A free jukebox is a joy forever. That goes doubly so when it combines 1950s greaser classics like Freddy “Boom Boom” Cannon’s “Palisades Park” and Simon & Garfunkel’s cover of “Wake Up Little Susie” with off-kilter duet like Nancy Sinatra and Lee Hazlewood’s 1967-on-opium track “Some Velvet Morning” and Tom Jones and the Art of Noise’s cover of Prince’s “Kiss.” At Outer Orbit, the Hawaiian bar and pinball arcade on Mission Street in Bernal Heights, there are plenty of deep cuts like these, along with the soundtrack for your luau on the juke’s right-hand column.
You have nine pinball machines to choose among, including Deadpool, Guardians of the Galaxy, Star Wars, and something very ’80s-looking called “Total Nuclear Annihilation.” (Yeesh, didn’t Hawaii have a brush with that earlier this year?) There’s even a vintage 1971 Zodiac machine on loan from the Pacific Pinball Museum in Alameda. Aspiring Pinball Wizards can go to a Pinball Hogwarts of sorts every Thursday evening from 6:30-7:30 p.m., to learn the basics of competitive play while getting a dollar off drinks.
It’s a fun, approachable concept, especially compared to those bigger, flashier arcades that cater to corporate parties and have a lot of muscle manning the velvet ropes. But Outer Orbit has a top-notch kitchen, too. Thanks to places like the always-magnificent ’aina, Hawaiian food has slowly shaken off the baggage of its pineapple-and-SPAM reputation, and executive chef Sam DeCamp has two menus — dinner and brunch — that stay true to the cuisine’s gratifying salty-fatty flavors without becoming rote or wildly overambitious. It’s bar food, but it’s not.
Let’s get the bad part over with right here: The Hawaiian nachos ($9) are basically not edible. Nachos are one of those thing where you can play with the content all you want, but you need to respect the form. Outer Orbit’s use of fragile taro chips in lieu of sturdier tortillas is questionable — especially since, if you’re going for Hawaiian-ness, more of that pineapple salsa, please. But the worst part was that the plate was cold. Not cooled-off; frigid. The guac was approximately 34 degrees, and the cheese sauce — closer to a Bechamel than to nacho cheese, really — had a serious chill on it, too. It had never been hot, so nothing had melted together into that glorious asteroid collision that nachos are supposed to generate.
Most everything else is very good, though. Comparatively minimalist Spam musubi, $4 for a bite, are a fine way to begin, more flavorful than truly salty. Karaage wings ($9) nailed the sweet-stickiness you want out of them, and smaller popcorn-style karaage bits show up as an option for the Hawaiian Plate Lunch ($17), a choice of two proteins and two sides. (Togarashi tots are probably the can’t-miss component, although if mildness isn’t a deal-breaker for you, the guava-smoked lamb ribs almost unctuous in their texture.) If you go with the pickles as a side, know that there will be pineapple amid the cucumber slices and string beans, and they’re wonderful — although Outer Orbit’s only other major misstep was the pickled brussels sprouts, fatally unpleasant little Sputniks that your molars don’t so much chew as compress.
If you’re a mayo-phile, you’ll probably gravitate to the $11 Kalua Pig Melt, which has a high cole-slaw-to-everything-else ratio — and it comes with four pieces of Hawaiian sweet bread, probably the best bread ever invented after sourdough and Dutch crunch. And the octopus carpaccio ($7) is a curiosity for sure. Having had it twice, it’s really grown on me in spite of looking a little like a shower applique, with its lovely balance of fuyu persimmons, avocado, and lightly pickled onions and little dabs of aioli. To its eternal credit, Outer Orbit makes two hot sauces, a piquant, vinegary red-pepper one and a green-chili variety that isn’t so much a sauce as a chili puree and which might also be called Total Nuclear Annihilation. Try it with the tots.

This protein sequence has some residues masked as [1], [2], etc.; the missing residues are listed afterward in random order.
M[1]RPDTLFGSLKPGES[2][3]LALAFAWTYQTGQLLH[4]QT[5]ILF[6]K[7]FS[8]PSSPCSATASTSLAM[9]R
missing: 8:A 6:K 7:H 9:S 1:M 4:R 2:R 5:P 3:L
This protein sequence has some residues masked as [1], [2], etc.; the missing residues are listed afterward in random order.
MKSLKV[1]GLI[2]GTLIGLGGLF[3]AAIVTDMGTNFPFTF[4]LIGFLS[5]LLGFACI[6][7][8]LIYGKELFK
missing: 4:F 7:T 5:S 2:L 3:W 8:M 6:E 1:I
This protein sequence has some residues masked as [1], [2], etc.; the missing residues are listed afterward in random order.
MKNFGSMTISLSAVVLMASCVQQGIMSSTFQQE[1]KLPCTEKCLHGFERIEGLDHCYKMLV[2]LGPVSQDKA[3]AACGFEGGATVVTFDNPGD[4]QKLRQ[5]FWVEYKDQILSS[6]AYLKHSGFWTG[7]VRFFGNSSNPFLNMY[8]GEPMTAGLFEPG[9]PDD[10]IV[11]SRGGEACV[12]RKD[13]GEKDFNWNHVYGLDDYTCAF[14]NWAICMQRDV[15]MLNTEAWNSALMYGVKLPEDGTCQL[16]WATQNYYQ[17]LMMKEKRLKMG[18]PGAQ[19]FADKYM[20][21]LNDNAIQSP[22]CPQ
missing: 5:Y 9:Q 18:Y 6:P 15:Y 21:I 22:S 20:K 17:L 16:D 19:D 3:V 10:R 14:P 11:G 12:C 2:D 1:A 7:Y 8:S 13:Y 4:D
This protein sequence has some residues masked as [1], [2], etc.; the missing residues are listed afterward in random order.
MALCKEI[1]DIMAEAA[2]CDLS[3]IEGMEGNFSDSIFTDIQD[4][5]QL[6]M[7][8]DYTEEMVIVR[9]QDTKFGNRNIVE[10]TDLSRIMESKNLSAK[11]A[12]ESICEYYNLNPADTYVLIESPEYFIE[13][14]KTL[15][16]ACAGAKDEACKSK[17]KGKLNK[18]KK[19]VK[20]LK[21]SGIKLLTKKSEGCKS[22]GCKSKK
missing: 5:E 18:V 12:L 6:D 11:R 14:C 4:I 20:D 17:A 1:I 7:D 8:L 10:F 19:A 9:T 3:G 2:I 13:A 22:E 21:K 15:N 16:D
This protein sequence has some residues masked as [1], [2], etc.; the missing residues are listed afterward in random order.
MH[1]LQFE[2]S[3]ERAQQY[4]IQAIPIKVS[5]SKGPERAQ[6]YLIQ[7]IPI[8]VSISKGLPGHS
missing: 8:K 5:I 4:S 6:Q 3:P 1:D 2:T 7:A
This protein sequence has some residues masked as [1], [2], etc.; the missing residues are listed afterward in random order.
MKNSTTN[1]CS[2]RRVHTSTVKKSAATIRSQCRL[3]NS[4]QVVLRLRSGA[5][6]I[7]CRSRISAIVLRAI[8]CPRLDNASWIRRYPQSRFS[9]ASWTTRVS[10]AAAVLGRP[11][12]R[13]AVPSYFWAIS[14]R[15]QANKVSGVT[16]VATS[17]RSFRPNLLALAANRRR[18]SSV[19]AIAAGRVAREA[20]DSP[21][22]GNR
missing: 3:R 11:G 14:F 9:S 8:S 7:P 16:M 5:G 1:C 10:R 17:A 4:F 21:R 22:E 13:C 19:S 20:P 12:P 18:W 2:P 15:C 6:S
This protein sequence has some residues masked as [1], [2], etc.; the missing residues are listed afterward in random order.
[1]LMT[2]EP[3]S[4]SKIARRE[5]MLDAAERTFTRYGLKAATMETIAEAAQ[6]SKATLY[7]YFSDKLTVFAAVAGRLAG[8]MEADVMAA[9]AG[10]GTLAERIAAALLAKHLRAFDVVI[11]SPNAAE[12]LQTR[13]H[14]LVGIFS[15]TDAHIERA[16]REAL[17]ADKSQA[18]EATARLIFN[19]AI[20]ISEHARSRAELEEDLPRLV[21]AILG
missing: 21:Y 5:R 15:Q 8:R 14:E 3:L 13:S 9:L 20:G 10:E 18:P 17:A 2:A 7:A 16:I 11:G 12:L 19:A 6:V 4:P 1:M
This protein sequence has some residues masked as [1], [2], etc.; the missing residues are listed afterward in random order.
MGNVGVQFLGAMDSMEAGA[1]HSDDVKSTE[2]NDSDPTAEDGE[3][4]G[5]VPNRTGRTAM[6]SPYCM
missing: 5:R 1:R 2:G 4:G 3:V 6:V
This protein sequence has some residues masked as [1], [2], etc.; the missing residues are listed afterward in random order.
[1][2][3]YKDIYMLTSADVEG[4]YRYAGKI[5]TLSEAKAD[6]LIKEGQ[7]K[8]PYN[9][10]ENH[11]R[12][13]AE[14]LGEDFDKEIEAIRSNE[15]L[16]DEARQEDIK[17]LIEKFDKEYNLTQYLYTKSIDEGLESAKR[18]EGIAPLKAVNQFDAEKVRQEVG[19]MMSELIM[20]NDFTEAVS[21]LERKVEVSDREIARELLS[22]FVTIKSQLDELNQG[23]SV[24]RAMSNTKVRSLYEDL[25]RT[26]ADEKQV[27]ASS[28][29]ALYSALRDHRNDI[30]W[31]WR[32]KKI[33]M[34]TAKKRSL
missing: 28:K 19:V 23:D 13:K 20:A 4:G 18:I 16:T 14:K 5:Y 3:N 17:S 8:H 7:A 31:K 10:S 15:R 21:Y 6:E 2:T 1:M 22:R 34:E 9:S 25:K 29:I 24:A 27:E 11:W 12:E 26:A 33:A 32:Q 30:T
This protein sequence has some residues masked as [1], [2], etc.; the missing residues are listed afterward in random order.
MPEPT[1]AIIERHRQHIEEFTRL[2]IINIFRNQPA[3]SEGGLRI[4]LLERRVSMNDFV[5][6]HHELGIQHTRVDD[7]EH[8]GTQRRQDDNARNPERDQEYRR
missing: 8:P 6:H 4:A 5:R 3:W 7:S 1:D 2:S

Brunch is better than dinner, such that Outer Orbit could be the successor to the recently departed Old Bus Tavern. The Spam Beni ($14, and essentially the most expensive non-combo plate item) is a tasty if somewhat dutiful take on an eggs benedict, and of course it comes with yet more tots. Although it would be better to let people pour their own syrup, the mochi chicken-and-waffle (more popcorn karaage, $12) is a solid take on that other contemporary classic.
Even for this carnivore, the veggie loco moco (with an Impossible Burger patty, a fried egg, and mushroom gravy, $13) was immensely satisfying, but the brothless mazeman ramen ($12) was the best. Rather than the stirring the half-yolk from the standard soft-boiled egg into tonkotsu broth, here you have a poached egg that coats the noodles thickly, and with the addition of Portuguese sausage — something I wish popped up in other places on Outer Orbit’s menu — you have a bowl that feels like a proper brunch in the Lower 48. Clever!
Another strength is the beer list, which is good in abstract and even better when paired with the food. Epic Brewing’s bracingly pucker-inducing Tart & Juicy IPA ($7) meshes nicely with the octopus and the fatty lamb, for instance. But it’s the passionfruit boozy shaved ice ($13) that made brunch sparkle, especially when you let it get real melty first. (This is one trend I hope never goes away.) In a city full of places that feel like everywhere else, Outer Orbit isn’t like anywhere else, and the price is most certainly right. Like a certain deaf, dumb, and blind boy who was really good at pinball, it plays by sense of smell and always gets a replay.
Outer Orbit, 3215 Mission St., 415-574-6166 or outerorbitsf.com